It was a dismal cold rainy day in Houston on Sunday morning but the girlfriends and I decided to bundle up to go see the movie Selma. In our opinion, rain only stops a picnic and nothing was going to prevent us from seeing Selma on its opening weekend. We wanted to be supportive for the number crunching that goes on for society’s determination of a successful movie but we felt the movie was already a success because it was providing a glimpse into our country’s historical past.
The movie was as moving as I expected giving me proud and tearful moments. I was a kid in the sixties but I remember the drama and trauma of the Civil Rights Movement. I remember my parents and extended family discussing Alabama’s governor – George Wallace – during that period and his name was synonymous with hate and evil in our household. So, to see this depiction of the events surrounding the march from Selma to Montgomery in 1965 was a revisit but this time from my adult point of view and with my adult emotions.
Overall, the movie was an enlightening experience as it gave us an inside view of how the diverse African-American activists of the day came together under the courageous leadership of Dr. Martin Luther King, Jr. to show our country and the world the plight of African-American citizens seeking their right to vote. I especially was proud that the movie emphasized the roles that strong women activists played in that particular march and in the entire Civil Right Movement. History has shown us that the events surrounding this march were pivotal in President Lyndon B. Johnson comprising and signing the Voting Rights Act of 1965 a few months later.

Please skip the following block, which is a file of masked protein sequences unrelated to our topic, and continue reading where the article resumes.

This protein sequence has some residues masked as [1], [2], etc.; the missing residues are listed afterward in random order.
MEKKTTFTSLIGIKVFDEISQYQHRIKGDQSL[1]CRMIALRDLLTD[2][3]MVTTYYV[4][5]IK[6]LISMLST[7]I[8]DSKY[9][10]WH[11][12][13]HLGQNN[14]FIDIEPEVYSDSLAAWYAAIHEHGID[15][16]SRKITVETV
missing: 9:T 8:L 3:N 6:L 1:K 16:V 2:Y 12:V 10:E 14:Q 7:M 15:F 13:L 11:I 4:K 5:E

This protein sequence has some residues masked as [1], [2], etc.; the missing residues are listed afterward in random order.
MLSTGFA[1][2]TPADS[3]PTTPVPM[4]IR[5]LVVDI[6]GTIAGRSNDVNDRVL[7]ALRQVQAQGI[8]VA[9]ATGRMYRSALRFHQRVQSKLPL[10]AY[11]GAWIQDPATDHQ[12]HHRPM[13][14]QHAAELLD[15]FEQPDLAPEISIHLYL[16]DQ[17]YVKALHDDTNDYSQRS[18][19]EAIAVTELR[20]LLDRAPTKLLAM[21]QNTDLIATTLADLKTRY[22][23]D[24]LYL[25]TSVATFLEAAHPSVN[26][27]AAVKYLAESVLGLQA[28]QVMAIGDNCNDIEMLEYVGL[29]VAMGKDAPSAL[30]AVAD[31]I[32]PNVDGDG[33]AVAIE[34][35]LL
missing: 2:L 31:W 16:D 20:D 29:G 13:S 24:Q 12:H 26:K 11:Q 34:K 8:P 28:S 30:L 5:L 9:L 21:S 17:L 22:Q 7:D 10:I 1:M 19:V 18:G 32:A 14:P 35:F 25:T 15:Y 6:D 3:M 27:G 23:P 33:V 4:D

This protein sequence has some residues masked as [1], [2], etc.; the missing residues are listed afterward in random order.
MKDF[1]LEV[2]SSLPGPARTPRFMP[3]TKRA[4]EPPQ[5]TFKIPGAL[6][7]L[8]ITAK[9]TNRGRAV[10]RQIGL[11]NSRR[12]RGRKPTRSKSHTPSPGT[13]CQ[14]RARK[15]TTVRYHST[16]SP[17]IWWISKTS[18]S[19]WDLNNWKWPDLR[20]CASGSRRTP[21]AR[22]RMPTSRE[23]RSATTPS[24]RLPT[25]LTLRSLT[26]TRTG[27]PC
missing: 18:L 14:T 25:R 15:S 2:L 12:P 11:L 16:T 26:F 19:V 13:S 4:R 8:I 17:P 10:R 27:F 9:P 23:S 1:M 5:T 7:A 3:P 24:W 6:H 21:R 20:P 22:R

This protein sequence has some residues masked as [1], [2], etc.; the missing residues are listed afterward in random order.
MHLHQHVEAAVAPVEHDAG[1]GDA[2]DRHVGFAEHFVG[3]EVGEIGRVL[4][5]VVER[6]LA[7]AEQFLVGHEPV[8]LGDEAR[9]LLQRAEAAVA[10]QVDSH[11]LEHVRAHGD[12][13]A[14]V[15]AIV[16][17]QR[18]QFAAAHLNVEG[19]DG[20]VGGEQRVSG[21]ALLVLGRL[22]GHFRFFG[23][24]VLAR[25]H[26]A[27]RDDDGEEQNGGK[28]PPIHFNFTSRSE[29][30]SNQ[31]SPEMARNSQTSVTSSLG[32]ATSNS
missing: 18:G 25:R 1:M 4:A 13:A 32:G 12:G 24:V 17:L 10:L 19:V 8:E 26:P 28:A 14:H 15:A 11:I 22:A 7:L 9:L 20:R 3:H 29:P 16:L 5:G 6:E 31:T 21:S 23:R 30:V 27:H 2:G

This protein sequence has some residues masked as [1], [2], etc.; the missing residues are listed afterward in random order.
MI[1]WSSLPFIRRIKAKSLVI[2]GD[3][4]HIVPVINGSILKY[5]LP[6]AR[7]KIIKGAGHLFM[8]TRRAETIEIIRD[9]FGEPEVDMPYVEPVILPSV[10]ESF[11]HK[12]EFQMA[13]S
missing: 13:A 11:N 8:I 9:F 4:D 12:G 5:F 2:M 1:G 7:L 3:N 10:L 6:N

All of the portrayals of the actors were superb – David Oyelowo (Dr. Martin Luther King, Jr.), Oprah Winfrey (Annie Lee Cooper), Carmen Ejogo (Coretta Scott King), Tim Roth (Governor George Wallace), and Tom Wilkinson (President Lyndon B. Johnson). I appreciate their dedication to their roles because it was evident in the manner in which they brought their characters to life for the audience and the way it evoked emotions from us all.
I know there is some criticism about this movie as there are usually around movies and books that shed a painful light on the true history of our country. I wish those that criticize these efforts will transfer their concerns to the whitewash that exists in the unreliable history books in our schools. Unless you are doing a self-study of American history, sometimes these types of movies are the only way to acquire some historical truths – which is really shameful.
This movie is highly recommended by the girlfriends and we suggest that you gather up some young people so they can learn another perspective of a moment that changed our society.